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'The Pelican As It Appears In
The Golden Treatise of Hermes'
Lecture & Reading Seminar By
Regine Schweizer-Vullers, Ph.D.
Friday, November 1, 2019
Saturday, November 2, 2019
Friday evening lecture.....
The alchemists often called their alchemical vessel “pelican.” However, the pelican represents the entire alchemical
opus. One can even say that the bird is a symbol of the alchemist himself, namely of the spirit in which the opus is
done. The alchemists, though, did not intend to produce the so-called ordinary gold out of the impure and ordinary
initial substances. Rather they wanted to create a psychic gold, a miraculous stone, an all-healing remedy, in order
to unite the initially separated or even hostile psychic substances.
In the accompanying image called “Revivifying,” we see Sol and Luna rise from the fountain. On the left we see the
Pelican with its fledglings. According to the accompanying text the two scenes belong together – the reappearance
of the emerging sun and moon out of the depth of the fountain and the revivification of the dead fledglings by the
The pelican also appears in the last chapter of the so-called “Tractatus aureus Hermetis” [Golden Treatise of
Hermes] which goes back to the early 17th century. Four colors belong to the bird, whereby the fourth color, the
“true yellow”, “the golden color” or “the gold” was equated with the goal of the whole process. As the lapis, that
is, as the “all-transforming ferment” or the “all-transforming medicine”, the pelican could reconcile not only the
opposites within the human soul but – miraculously – even the opposites of the outer world. This lecture explored
the symbolism of the first three colors of this alchemical process and concluded with some reflections on the fourth
color, the “golden color” or the “gold.” Looking at the text with reference to C. G. Jung’s and Marie-Louise von
Franz’s psychological approaches to alchemy we discussed this healing and uniting power of the Fourth.
Saturday reading seminar.....
After discussing the lecture of the previous day, we continued our work with a reading seminar. We read and
discussed one of the most beautiful chapters in Marie Louise von Franz’s Commentary to Thomas Aquino’s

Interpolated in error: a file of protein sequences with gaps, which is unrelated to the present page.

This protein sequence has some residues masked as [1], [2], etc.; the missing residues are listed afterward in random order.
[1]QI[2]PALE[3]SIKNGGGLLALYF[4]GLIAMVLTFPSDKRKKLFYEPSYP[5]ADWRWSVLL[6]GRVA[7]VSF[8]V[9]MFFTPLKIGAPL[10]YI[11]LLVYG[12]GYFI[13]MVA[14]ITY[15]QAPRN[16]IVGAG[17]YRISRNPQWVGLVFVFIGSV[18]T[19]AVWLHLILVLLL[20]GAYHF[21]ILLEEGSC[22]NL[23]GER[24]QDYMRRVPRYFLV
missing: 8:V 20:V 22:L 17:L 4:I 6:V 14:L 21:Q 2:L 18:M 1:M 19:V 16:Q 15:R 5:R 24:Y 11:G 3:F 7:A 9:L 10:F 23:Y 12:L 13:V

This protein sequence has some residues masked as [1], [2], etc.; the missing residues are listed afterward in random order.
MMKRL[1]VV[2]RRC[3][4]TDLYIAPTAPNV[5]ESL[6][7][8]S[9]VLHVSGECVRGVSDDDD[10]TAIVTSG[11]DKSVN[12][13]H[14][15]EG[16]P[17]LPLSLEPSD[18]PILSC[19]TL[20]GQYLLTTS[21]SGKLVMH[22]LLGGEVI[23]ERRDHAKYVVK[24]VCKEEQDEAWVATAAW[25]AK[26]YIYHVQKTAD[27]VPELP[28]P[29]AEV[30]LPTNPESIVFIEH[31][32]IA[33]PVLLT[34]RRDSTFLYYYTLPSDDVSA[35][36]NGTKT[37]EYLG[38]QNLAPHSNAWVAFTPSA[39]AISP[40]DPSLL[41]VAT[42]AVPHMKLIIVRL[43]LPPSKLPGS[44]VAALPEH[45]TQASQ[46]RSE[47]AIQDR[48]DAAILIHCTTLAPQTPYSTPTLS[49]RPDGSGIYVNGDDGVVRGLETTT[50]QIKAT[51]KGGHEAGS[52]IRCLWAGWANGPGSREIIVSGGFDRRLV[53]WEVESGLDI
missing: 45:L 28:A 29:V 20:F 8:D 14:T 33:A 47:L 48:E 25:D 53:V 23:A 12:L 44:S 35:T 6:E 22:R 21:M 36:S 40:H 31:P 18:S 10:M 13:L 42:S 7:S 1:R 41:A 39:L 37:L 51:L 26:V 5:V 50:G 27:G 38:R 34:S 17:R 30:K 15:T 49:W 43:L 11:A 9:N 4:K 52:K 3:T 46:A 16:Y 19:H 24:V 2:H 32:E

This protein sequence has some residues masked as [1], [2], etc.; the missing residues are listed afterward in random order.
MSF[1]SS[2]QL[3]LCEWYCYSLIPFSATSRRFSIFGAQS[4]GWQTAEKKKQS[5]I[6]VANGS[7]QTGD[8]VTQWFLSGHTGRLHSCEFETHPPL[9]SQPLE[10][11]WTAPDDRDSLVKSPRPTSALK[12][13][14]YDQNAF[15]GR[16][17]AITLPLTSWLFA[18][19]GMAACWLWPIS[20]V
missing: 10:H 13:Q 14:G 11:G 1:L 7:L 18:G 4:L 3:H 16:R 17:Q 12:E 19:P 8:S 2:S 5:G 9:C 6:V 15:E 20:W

Aurora Consurgens, the fifth chapter on the “Treasure House that Wisdom has built upon a Rock.” We looked
at this “House of Wisdom” as it appears in the text of the Aurora Consurgens as well as in the Codex Rhenovensis,
an old alchemical manuscript with some very impressive pictures. We then looked at the innermost center of this
house – at its sanctuary. In the innermost center of a temple, a holy place or a church always stands the image of a
God or a Goddess. What is the mystery of this “House of Wisdom” and what kind of an image or deity does it contain?
Regine Schweizer-Vüllers, Ph.D., is a Jungian analyst and psychotherapist in private practice in Zurich, Switzerland.
She completed her training as analyst at the Jung Institute, Zurich, in 1986. From 1994 to 2008 she was a member
of the board of the Research and Training Centre in Depth Psychology according to C. G. Jung and Marie-Louise von
Franz. Regine Schweizer-Vüllers is a member of IAAP and works as a training analyst, supersupervisor and lecturer
in Zurich and internationally. From 2001–2014 she was part of the board that organized the annual Eranos Confer-
ences in Ascona, Ticino. She is the current president of the Foundation of the Psychology Club Zurich and to-
gether with her husband the editor of the ongoing publication of the Psychology Club Zurich, a series of books
which contribute to the scientific work of C. G. Jung. Her interest includes topics related to Analytical Psychology,
especially alchemy, medieval mysticism, fairy tales, legends, folk songs and historical tales. For many years she has
offered monthly reading seminars on C. G. Jung’s Mysterium Coniunctionis and –recently – on Marie-Lousie von
Franz’s Commentary on the Aurora Consurgens.
<<Revivifying>>: Sol and Luna
Rise from the fountain, on the left the Pelican.